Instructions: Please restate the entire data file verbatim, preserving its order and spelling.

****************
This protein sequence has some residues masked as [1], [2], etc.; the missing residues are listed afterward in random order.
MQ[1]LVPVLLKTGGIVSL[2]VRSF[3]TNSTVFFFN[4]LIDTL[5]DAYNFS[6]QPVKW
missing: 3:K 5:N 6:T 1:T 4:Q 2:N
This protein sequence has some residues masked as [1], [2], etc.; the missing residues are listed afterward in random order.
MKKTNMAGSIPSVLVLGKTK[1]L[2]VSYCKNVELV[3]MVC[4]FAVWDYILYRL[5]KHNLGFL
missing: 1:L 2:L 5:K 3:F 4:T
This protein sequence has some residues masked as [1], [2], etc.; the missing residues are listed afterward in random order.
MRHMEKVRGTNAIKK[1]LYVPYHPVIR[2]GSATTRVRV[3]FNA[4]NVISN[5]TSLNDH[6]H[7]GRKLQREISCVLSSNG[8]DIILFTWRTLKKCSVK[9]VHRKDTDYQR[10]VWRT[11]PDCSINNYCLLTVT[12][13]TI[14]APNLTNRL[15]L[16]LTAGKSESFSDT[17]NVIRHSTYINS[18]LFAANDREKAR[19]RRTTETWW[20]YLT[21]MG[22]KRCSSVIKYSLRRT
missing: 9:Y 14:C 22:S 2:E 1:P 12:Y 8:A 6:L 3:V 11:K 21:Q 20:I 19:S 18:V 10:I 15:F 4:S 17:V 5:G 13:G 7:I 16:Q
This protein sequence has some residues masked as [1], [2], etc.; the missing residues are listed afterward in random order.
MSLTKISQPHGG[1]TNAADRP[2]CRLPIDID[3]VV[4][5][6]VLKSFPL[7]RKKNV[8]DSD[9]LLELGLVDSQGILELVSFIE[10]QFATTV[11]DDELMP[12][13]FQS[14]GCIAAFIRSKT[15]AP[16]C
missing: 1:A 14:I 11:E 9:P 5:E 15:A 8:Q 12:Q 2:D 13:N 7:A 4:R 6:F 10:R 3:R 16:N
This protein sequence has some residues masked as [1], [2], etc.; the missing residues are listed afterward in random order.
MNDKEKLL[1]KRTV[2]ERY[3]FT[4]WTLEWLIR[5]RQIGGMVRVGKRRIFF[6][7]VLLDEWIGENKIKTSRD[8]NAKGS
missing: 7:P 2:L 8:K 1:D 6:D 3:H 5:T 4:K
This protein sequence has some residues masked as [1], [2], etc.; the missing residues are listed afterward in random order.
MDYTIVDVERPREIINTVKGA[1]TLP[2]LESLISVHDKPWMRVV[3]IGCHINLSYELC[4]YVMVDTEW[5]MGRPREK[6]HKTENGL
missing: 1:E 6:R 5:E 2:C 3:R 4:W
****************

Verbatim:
This protein sequence has some residues masked as [1], [2], etc.; the missing residues are listed afterward in random order.
MQ[1]LVPVLLKTGGIVSL[2]VRSF[3]TNSTVFFFN[4]LIDTL[5]DAYNFS[6]QPVKW
missing: 3:K 5:N 6:T 1:T 4:Q 2:N
This protein sequence has some residues masked as [1], [2], etc.; the missing residues are listed afterward in random order.
MKKTNMAGSIPSVLVLGKTK[1]L[2]VSYCKNVELV[3]MVC[4]FAVWDYILYRL[5]KHNLGFL
missing: 1:L 2:L 5:K 3:F 4:T
This protein sequence has some residues masked as [1], [2], etc.; the missing residues are listed afterward in random order.
MRHMEKVRGTNAIKK[1]LYVPYHPVIR[2]GSATTRVRV[3]FNA[4]NVISN[5]TSLNDH[6]H[7]GRKLQREISCVLSSNG[8]DIILFTWRTLKKCSVK[9]VHRKDTDYQR[10]VWRT[11]PDCSINNYCLLTVT[12][13]TI[14]APNLTNRL[15]L[16]LTAGKSESFSDT[17]NVIRHSTYINS[18]LFAANDREKAR[19]RRTTETWW[20]YLT[21]MG[22]KRCSSVIKYSLRRT
missing: 9:Y 14:C 22:S 2:E 1:P 12:Y 8:A 6:L 3:V 11:K 21:Q 20:I 19:S 18:V 10:I 15:F 4:S 17:V 5:G 13:G 7:I 16:Q
This protein sequence has some residues masked as [1], [2], etc.; the missing residues are listed afterward in random order.
MSLTKISQPHGG[1]TNAADRP[2]CRLPIDID[3]VV[4][5][6]VLKSFPL[7]RKKNV[8]DSD[9]LLELGLVDSQGILELVSFIE[10]QFATTV[11]DDELMP[12][13]FQS[14]GCIAAFIRSKT[15]AP[16]C
missing: 1:A 14:I 11:E 9:P 5:E 15:A 8:Q 12:Q 2:D 13:N 7:A 4:R 6:F 10:R 3:R 16:N
This protein sequence has some residues masked as [1], [2], etc.; the missing residues are listed afterward in random order.
MNDKEKLL[1]KRTV[2]ERY[3]FT[4]WTLEWLIR[5]RQIGGMVRVGKRRIFF[6][7]VLLDEWIGENKIKTSRD[8]NAKGS
missing: 7:P 2:L 8:K 1:D 6:D 3:H 5:T 4:K
This protein sequence has some residues masked as [1], [2], etc.; the missing residues are listed afterward in random order.
MDYTIVDVERPREIINTVKGA[1]TLP[2]LESLISVHDKPWMRVV[3]IGCHINLSYELC[4]YVMVDTEW[5]MGRPREK[6]HKTENGL
missing: 1:E 6:R 5:E 2:C 3:R 4:W